Last week, Patrick, William and I drove down to Skövde for the Open Source Systems 2009 conference and OSCOMM 2009 (the “First International Workshop on Building Sustainable Open Source Communities”). From Eskilstuna, Skövde is a three-hour drive best accompanied with the deep base acoustics of a Citroën playing James Brown, The Beatles, random hip hop, and any other classics you can find in Patrick’s freestyle music collection.
OSS 2009 was a very interesting conference with two engaging keynotes by Stormy Peters and Brian Behlendorf. Aside from these keynotes, the focus of the conference was on analyzing community dynamics and applying models to explain observations. I sometimes felt that there was too much focus on academics (e.g. making a presentation look smarter by using complicated terms, graphs, and models) and too little emphasis on actually presenting a concrete insight or conclusion. As a result, I definitely enjoyed the ten minutes of open questions at the end of each presentation more than the presentations themselves.
The OSCOMM 2009 workshop last Saturday was a lot more hands-on, where we had very interesting discussions about building and sustaining communities. Patrick wrote a more in-depth summary of the event.
Pictures from OSS/OSCOMM 2009 are tagged with oss2009.
After arriving safely in Skövde for The 5th International Conference on Open Source Systems (more on that later), I finally had some time to reflect on the Swedish Mozilla Meetup event in Stockholm last Tuesday, which was a fantastic opportunity to meet with enthusiastic Swedish Mozilla community members and others that were still just curious about our project and what we do to help promote the open web.
There were four presentations during the event, where I was one of the presenters. I talked about community-powered support and SUMO, including the unique challenges Mozilla has with user support of a very popular open source product, and the importance of localization.
The artist currently known as Tomcat gave a presentation about Mozilla QA and the many opportunities that exist for people to participate. One of our Swedish community members — incidentally also a Bruce Willis clone — Robert Nyman walked us through the process of creating an extension for Firefox that replaced all headings on web pages with the titles of the popular Die Hard movies. Finally, Mozilla’s European community marketing star William increased everyone’s excitement of the imminent launch of Firefox 3.5 by demonstrating various ways we can all help with community marketing to further promote Firefox, open standards, Mozilla, and our mission. Interestingly, some people in the audience didn’t even know that Mozilla had a marketing team in the first place!
The slides of all presentations can be found on the meetup wiki page. I rarely put a lot of text on my slides anymore and instead use images and illustrations as a compliment to the actual “verbal delivery” of the presentation, so my deck may or may not be very useful in itself.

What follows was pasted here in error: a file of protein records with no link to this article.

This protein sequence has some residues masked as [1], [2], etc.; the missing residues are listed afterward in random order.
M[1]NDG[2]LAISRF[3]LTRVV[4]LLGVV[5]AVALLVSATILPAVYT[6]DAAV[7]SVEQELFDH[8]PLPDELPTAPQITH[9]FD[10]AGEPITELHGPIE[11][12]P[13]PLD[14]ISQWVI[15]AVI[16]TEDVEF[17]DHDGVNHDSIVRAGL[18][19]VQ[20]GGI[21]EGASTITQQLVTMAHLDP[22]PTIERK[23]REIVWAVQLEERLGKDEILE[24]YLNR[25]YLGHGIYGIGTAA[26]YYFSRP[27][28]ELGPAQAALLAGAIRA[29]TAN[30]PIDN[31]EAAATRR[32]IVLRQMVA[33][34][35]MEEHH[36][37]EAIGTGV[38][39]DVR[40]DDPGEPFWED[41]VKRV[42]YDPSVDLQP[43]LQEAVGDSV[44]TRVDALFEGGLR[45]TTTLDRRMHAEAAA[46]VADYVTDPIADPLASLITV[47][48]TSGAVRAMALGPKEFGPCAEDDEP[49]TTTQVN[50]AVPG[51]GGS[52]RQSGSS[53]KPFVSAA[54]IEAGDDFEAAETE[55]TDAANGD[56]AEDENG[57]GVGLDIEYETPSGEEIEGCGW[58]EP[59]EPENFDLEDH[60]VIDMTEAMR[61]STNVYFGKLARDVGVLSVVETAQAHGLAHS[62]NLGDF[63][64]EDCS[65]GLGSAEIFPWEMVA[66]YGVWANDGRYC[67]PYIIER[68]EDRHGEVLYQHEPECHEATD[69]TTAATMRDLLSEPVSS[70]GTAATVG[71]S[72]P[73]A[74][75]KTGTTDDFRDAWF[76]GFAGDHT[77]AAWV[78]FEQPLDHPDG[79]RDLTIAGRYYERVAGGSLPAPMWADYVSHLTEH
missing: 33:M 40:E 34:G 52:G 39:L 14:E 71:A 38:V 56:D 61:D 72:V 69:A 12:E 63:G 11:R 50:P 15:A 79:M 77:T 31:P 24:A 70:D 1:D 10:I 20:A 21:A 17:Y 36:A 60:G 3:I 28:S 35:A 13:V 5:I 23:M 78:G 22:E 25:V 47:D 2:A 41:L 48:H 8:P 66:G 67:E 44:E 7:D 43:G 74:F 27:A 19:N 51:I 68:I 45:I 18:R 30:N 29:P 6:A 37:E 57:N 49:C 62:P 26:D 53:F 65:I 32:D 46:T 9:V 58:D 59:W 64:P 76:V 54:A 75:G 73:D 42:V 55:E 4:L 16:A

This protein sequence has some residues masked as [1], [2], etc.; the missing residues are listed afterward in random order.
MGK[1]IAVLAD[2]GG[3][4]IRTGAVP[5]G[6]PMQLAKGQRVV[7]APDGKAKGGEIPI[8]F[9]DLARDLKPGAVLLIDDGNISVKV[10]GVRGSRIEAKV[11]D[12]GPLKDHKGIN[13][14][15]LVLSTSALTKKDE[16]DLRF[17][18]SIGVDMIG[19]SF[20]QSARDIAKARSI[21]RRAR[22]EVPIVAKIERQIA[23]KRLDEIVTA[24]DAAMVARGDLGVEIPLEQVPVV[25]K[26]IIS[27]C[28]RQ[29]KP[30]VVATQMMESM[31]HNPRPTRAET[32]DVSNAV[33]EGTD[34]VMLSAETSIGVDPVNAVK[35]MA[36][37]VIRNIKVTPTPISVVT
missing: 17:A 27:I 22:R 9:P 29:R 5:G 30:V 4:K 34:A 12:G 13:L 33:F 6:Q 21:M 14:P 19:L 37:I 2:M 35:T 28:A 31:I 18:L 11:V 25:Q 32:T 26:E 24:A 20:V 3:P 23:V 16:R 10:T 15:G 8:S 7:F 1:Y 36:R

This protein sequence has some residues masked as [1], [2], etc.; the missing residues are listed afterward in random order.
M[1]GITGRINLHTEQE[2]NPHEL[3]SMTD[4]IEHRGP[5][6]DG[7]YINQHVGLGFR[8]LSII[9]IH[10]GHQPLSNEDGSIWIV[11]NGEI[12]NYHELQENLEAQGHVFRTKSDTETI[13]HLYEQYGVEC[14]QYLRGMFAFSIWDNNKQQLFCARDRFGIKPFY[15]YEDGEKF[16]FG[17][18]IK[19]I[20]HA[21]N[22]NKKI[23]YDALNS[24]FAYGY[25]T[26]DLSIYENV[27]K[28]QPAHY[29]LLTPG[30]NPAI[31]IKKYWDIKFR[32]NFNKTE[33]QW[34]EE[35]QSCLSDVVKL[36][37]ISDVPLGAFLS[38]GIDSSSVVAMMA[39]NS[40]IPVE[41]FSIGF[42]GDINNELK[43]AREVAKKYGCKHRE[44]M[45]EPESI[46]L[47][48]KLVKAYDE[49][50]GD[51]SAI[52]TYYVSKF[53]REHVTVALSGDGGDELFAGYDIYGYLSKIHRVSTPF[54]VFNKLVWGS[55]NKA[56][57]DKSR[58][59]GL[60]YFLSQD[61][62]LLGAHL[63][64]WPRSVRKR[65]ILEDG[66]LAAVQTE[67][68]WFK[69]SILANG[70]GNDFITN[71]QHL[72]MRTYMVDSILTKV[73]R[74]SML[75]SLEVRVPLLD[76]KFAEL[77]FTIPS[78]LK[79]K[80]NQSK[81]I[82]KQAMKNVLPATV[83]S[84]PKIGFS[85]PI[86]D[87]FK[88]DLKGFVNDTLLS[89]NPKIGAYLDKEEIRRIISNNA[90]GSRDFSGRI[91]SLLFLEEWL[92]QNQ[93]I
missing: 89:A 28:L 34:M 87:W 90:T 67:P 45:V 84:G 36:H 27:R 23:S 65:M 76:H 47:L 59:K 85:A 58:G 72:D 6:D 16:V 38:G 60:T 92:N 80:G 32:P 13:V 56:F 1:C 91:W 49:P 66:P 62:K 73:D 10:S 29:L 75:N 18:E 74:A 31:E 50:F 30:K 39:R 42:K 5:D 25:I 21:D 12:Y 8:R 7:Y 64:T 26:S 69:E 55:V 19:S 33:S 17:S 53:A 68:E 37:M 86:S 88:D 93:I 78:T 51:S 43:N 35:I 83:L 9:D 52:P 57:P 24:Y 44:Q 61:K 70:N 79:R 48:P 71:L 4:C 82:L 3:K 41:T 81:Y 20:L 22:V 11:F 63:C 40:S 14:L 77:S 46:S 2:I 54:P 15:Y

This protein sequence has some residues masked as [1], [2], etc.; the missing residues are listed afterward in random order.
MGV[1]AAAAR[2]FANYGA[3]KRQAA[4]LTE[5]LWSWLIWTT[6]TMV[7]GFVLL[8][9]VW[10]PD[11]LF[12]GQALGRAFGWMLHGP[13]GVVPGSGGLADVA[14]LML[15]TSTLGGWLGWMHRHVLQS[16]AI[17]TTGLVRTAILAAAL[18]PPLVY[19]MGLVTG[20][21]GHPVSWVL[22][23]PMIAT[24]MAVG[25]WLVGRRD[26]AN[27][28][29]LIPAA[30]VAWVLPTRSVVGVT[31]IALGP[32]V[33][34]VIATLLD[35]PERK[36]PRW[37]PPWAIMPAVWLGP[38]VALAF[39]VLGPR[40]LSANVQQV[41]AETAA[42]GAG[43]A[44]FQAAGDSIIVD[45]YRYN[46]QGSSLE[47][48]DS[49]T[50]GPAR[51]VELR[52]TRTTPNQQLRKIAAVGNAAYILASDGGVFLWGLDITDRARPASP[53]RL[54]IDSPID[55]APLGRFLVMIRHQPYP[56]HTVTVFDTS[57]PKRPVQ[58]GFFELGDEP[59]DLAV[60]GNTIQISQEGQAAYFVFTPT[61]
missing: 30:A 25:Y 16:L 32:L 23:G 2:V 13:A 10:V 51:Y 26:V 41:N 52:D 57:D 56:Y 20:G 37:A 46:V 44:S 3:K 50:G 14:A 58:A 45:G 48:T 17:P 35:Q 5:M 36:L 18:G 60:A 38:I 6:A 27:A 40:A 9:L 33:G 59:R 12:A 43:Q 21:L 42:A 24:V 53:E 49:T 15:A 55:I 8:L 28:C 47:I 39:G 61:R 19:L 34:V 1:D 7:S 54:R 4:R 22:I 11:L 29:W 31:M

A big, big thanks goes to our favorite Liverpool native and Eskilstuna resident Patrick Finch for organizing this first Mozilla Sweden meetup event. Although I offered to work with him on it from the very beginning, being the hard-working, independent, and professional person that he is, he just took the project and ran with it — and as usual, it turned out incredibly well.
Photos from the event can be found on Flickr under the stomozcom tag.
Är du intresserad av Mozilla och planerar att bli (eller kanske redan är!) mer involverad i Mozillas community? Kom till Stockholm imorgon kväll, tisdagen den 2 juni kl 18:00 och träffa några av oss för att lära dig mer! Eventet är fritt för alla, men vi har dock en gräns på 50 personer som kan komma.
Vi hoppas att vi kan lära oss mer av hur den svenska Mozilla-communityn ser ut idag och vad vi kan göra för att få den att växa. Jag kommer att hålla en kort presentation om projektet jag ansvarar för — SUMO, eller support.mozilla.com, eller Firefox Support om du så vill. Det finns massor av sätt att bli involverad i SUMO-projektet så om du är intresserad av det ska du definitivt komma!
Från min kära vän och väldigt lokala Eskilstunakollega Patricks blog:
I am very excited to announce that we will hold a Mozilla get-together on the evening of June 2nd, starting at 6pm at the delightful offices of bwin games in Stockholm. You can register here.
We will be at the offices of bwin games, Klarabergsviadukten 82, Stockholm.
Hi! I’m David Tenser, and I live in Sweden (a beautiful country in northern Europe) in a small city called Eskilstuna. I live quite near the center of the city, close to the Tuna Park shopping center. I work for a global company/community called Mozilla, where I’m part of the marketing team. This map gives you an approximation of where I live:
The reason why I blog today is because I’d like to introduce you all to a guy I recently got to know. His name is Patrick Finch, and he also lives in Sweden (a beautiful country in northern Europe) in the same small city called Eskilstuna. Just like me, he lives quite near the center of the city, close to the Tuna Park shopping center. Intriguingly, he works for the same global company/community as I do — Mozilla. Finally, he’s part of (you guessed it!) the marketing team.
Bizarre coincidences aside, I’m truly excited about having Patrick working for Mozilla, and so close to where I live and work. The following picture gives you an idea of just how close to each other we live (I’m A, he’s B):
That’s just one mile between us! This morning my internet connection wasn’t working properly, so I took a five minute bike ride and worked from Patrick’s home office instead. When most of my colleagues and community friends are on the other side of the globe, having an IRL colleague just five minutes away is an amazing contrast.
Say hello to Patrick and pay his new blog Tuna Park a visit!